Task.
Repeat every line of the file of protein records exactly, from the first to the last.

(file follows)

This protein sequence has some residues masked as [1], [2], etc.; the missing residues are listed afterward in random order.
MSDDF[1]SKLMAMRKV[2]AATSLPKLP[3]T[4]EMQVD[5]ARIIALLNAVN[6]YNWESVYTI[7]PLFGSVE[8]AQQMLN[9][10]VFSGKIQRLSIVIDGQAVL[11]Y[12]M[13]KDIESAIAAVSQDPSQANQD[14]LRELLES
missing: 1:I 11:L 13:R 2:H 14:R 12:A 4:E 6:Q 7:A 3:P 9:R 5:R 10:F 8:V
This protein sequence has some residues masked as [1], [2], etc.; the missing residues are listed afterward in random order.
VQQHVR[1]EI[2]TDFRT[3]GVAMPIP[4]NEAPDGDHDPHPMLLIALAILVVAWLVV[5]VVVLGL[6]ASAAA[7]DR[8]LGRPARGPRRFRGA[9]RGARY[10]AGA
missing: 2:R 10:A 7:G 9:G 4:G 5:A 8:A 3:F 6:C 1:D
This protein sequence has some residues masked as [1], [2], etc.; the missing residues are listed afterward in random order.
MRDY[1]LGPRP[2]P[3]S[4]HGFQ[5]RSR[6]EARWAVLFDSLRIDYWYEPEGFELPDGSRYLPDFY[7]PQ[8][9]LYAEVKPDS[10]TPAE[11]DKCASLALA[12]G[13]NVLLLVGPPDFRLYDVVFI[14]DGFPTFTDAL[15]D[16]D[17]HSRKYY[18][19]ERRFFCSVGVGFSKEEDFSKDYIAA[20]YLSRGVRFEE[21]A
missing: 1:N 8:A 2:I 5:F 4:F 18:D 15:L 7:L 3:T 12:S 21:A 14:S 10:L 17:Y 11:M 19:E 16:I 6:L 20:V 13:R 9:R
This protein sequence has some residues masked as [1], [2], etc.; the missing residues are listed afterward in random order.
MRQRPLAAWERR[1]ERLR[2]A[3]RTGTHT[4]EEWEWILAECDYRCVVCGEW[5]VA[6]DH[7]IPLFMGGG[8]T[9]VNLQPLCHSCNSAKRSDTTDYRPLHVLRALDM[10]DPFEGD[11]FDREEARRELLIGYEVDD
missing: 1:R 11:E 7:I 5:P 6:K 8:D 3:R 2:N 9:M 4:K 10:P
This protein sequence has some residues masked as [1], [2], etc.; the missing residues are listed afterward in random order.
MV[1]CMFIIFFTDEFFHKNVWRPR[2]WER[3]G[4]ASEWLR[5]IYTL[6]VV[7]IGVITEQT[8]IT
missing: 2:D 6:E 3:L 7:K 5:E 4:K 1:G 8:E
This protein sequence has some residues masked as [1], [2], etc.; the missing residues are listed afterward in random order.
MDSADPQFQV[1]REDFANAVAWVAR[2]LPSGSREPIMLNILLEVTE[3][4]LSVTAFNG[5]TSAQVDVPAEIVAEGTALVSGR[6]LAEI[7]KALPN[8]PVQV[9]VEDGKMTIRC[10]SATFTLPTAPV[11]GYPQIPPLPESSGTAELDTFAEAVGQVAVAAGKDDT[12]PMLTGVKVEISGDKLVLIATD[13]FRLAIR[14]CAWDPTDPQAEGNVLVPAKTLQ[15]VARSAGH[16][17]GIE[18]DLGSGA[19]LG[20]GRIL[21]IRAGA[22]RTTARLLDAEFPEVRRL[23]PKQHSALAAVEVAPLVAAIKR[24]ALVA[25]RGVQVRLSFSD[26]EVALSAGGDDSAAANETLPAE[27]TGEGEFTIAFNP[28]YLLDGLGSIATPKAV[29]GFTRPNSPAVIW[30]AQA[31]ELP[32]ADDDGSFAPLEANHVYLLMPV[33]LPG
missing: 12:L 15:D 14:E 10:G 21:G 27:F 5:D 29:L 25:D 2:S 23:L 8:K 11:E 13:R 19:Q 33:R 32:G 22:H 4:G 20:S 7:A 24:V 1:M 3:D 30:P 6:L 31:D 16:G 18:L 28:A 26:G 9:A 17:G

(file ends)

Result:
This protein sequence has some residues masked as [1], [2], etc.; the missing residues are listed afterward in random order.
MSDDF[1]SKLMAMRKV[2]AATSLPKLP[3]T[4]EMQVD[5]ARIIALLNAVN[6]YNWESVYTI[7]PLFGSVE[8]AQQMLN[9][10]VFSGKIQRLSIVIDGQAVL[11]Y[12]M[13]KDIESAIAAVSQDPSQANQD[14]LRELLES
missing: 1:I 11:L 13:R 2:H 14:R 12:A 4:E 6:Q 7:A 3:P 9:R 5:R 10:F 8:V
This protein sequence has some residues masked as [1], [2], etc.; the missing residues are listed afterward in random order.
VQQHVR[1]EI[2]TDFRT[3]GVAMPIP[4]NEAPDGDHDPHPMLLIALAILVVAWLVV[5]VVVLGL[6]ASAAA[7]DR[8]LGRPARGPRRFRGA[9]RGARY[10]AGA
missing: 2:R 10:A 7:G 9:G 4:G 5:A 8:A 3:F 6:C 1:D
This protein sequence has some residues masked as [1], [2], etc.; the missing residues are listed afterward in random order.
MRDY[1]LGPRP[2]P[3]S[4]HGFQ[5]RSR[6]EARWAVLFDSLRIDYWYEPEGFELPDGSRYLPDFY[7]PQ[8][9]LYAEVKPDS[10]TPAE[11]DKCASLALA[12]G[13]NVLLLVGPPDFRLYDVVFI[14]DGFPTFTDAL[15]D[16]D[17]HSRKYY[18][19]ERRFFCSVGVGFSKEEDFSKDYIAA[20]YLSRGVRFEE[21]A
missing: 1:N 8:A 2:I 5:F 4:F 18:D 15:L 7:L 3:T 12:S 21:A 14:S 10:L 17:Y 11:M 19:E 16:I 6:L 20:V 13:R 9:R
This protein sequence has some residues masked as [1], [2], etc.; the missing residues are listed afterward in random order.
MRQRPLAAWERR[1]ERLR[2]A[3]RTGTHT[4]EEWEWILAECDYRCVVCGEW[5]VA[6]DH[7]IPLFMGGG[8]T[9]VNLQPLCHSCNSAKRSDTTDYRPLHVLRALDM[10]DPFEGD[11]FDREEARRELLIGYEVDD
missing: 1:R 11:E 7:I 5:P 6:K 8:D 3:R 2:N 9:M 4:K 10:P
This protein sequence has some residues masked as [1], [2], etc.; the missing residues are listed afterward in random order.
MV[1]CMFIIFFTDEFFHKNVWRPR[2]WER[3]G[4]ASEWLR[5]IYTL[6]VV[7]IGVITEQT[8]IT
missing: 2:D 6:E 3:L 7:K 5:E 4:K 1:G 8:E
This protein sequence has some residues masked as [1], [2], etc.; the missing residues are listed afterward in random order.
MDSADPQFQV[1]REDFANAVAWVAR[2]LPSGSREPIMLNILLEVTE[3][4]LSVTAFNG[5]TSAQVDVPAEIVAEGTALVSGR[6]LAEI[7]KALPN[8]PVQV[9]VEDGKMTIRC[10]SATFTLPTAPV[11]GYPQIPPLPESSGTAELDTFAEAVGQVAVAAGKDDT[12]PMLTGVKVEISGDKLVLIATD[13]FRLAIR[14]CAWDPTDPQAEGNVLVPAKTLQ[15]VARSAGH[16][17]GIE[18]DLGSGA[19]LG[20]GRIL[21]IRAGA[22]RTTARLLDAEFPEVRRL[23]PKQHSALAAVEVAPLVAAIKR[24]ALVA[25]RGVQVRLSFSD[26]EVALSAGGDDSAAANETLPAE[27]TGEGEFTIAFNP[28]YLLDGLGSIATPKAV[29]GFTRPNSPAVIW[30]AQA[31]ELP[32]ADDDGSFAPLEANHVYLLMPV[33]LPG
missing: 12:L 15:D 14:E 10:G 21:G 27:F 5:D 29:L 25:D 2:S 23:L 8:K 11:E 13:R 19:Q 33:R 32:G 22:H 4:G 20:S 7:A 24:V 1:M 3:D 30:P 6:L 31:D 16:G 18:L 28:A 26:G 9:A 17:G